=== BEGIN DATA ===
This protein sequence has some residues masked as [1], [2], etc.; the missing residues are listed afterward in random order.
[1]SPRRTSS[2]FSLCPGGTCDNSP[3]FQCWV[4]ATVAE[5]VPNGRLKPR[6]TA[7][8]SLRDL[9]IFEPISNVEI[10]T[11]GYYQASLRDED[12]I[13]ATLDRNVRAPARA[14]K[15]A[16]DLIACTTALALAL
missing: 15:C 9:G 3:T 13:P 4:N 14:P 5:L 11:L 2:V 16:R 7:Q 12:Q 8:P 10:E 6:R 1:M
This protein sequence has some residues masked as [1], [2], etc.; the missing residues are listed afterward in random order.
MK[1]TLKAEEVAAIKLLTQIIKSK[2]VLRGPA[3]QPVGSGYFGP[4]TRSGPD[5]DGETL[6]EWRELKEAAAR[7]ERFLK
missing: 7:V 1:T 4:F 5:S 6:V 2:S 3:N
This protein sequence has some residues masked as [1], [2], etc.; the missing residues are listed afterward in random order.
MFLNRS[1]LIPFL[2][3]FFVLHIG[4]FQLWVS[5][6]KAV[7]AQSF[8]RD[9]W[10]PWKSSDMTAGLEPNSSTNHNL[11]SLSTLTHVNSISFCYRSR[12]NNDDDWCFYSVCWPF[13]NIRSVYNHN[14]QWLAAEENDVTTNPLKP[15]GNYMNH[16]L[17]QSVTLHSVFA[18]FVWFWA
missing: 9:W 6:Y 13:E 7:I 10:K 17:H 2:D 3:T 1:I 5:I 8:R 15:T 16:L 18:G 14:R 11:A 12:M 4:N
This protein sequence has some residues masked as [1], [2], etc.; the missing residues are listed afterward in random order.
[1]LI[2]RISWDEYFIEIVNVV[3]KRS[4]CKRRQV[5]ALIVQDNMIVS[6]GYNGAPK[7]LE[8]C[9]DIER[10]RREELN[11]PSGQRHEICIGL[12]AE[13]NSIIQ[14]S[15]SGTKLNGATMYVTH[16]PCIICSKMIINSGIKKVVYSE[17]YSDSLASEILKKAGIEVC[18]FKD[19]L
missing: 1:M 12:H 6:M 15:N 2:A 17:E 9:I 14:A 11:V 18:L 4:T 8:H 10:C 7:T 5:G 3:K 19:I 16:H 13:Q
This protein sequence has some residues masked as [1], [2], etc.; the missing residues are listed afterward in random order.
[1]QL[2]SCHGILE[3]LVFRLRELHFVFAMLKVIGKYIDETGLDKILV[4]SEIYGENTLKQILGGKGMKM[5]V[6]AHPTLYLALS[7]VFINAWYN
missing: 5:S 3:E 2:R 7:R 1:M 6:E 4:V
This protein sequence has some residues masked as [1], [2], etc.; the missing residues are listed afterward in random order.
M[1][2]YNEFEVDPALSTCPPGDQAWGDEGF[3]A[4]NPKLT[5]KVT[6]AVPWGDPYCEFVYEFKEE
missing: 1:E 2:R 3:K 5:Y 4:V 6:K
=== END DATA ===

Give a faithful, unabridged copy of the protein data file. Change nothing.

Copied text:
This protein sequence has some residues masked as [1], [2], etc.; the missing residues are listed afterward in random order.
[1]SPRRTSS[2]FSLCPGGTCDNSP[3]FQCWV[4]ATVAE[5]VPNGRLKPR[6]TA[7][8]SLRDL[9]IFEPISNVEI[10]T[11]GYYQASLRDED[12]I[13]ATLDRNVRAPARA[14]K[15]A[16]DLIACTTALALAL
missing: 15:C 9:G 3:T 13:P 4:N 14:P 5:L 11:L 2:V 16:R 7:Q 12:Q 8:P 10:E 6:R 1:M
This protein sequence has some residues masked as [1], [2], etc.; the missing residues are listed afterward in random order.
MK[1]TLKAEEVAAIKLLTQIIKSK[2]VLRGPA[3]QPVGSGYFGP[4]TRSGPD[5]DGETL[6]EWRELKEAAAR[7]ERFLK
missing: 7:V 1:T 4:F 5:S 6:V 2:S 3:N
This protein sequence has some residues masked as [1], [2], etc.; the missing residues are listed afterward in random order.
MFLNRS[1]LIPFL[2][3]FFVLHIG[4]FQLWVS[5][6]KAV[7]AQSF[8]RD[9]W[10]PWKSSDMTAGLEPNSSTNHNL[11]SLSTLTHVNSISFCYRSR[12]NNDDDWCFYSVCWPF[13]NIRSVYNHN[14]QWLAAEENDVTTNPLKP[15]GNYMNH[16]L[17]QSVTLHSVFA[18]FVWFWA
missing: 9:W 6:Y 13:E 7:I 10:K 17:H 2:D 3:T 1:I 5:I 8:R 15:T 16:L 18:G 14:R 11:A 12:M 4:N
This protein sequence has some residues masked as [1], [2], etc.; the missing residues are listed afterward in random order.
[1]LI[2]RISWDEYFIEIVNVV[3]KRS[4]CKRRQV[5]ALIVQDNMIVS[6]GYNGAPK[7]LE[8]C[9]DIER[10]RREELN[11]PSGQRHEICIGL[12]AE[13]NSIIQ[14]S[15]SGTKLNGATMYVTH[16]PCIICSKMIINSGIKKVVYSE[17]YSDSLASEILKKAGIEVC[18]FKD[19]L
missing: 1:M 12:H 6:M 15:N 2:A 17:E 9:I 14:A 11:V 18:L 4:T 8:H 10:C 7:T 5:G 3:K 19:I 16:H 13:Q
This protein sequence has some residues masked as [1], [2], etc.; the missing residues are listed afterward in random order.
[1]QL[2]SCHGILE[3]LVFRLRELHFVFAMLKVIGKYIDETGLDKILV[4]SEIYGENTLKQILGGKGMKM[5]V[6]AHPTLYLALS[7]VFINAWYN
missing: 5:S 3:E 2:R 7:R 1:M 6:E 4:V
This protein sequence has some residues masked as [1], [2], etc.; the missing residues are listed afterward in random order.
M[1][2]YNEFEVDPALSTCPPGDQAWGDEGF[3]A[4]NPKLT[5]KVT[6]AVPWGDPYCEFVYEFKEE
missing: 1:E 2:R 3:K 5:Y 4:V 6:K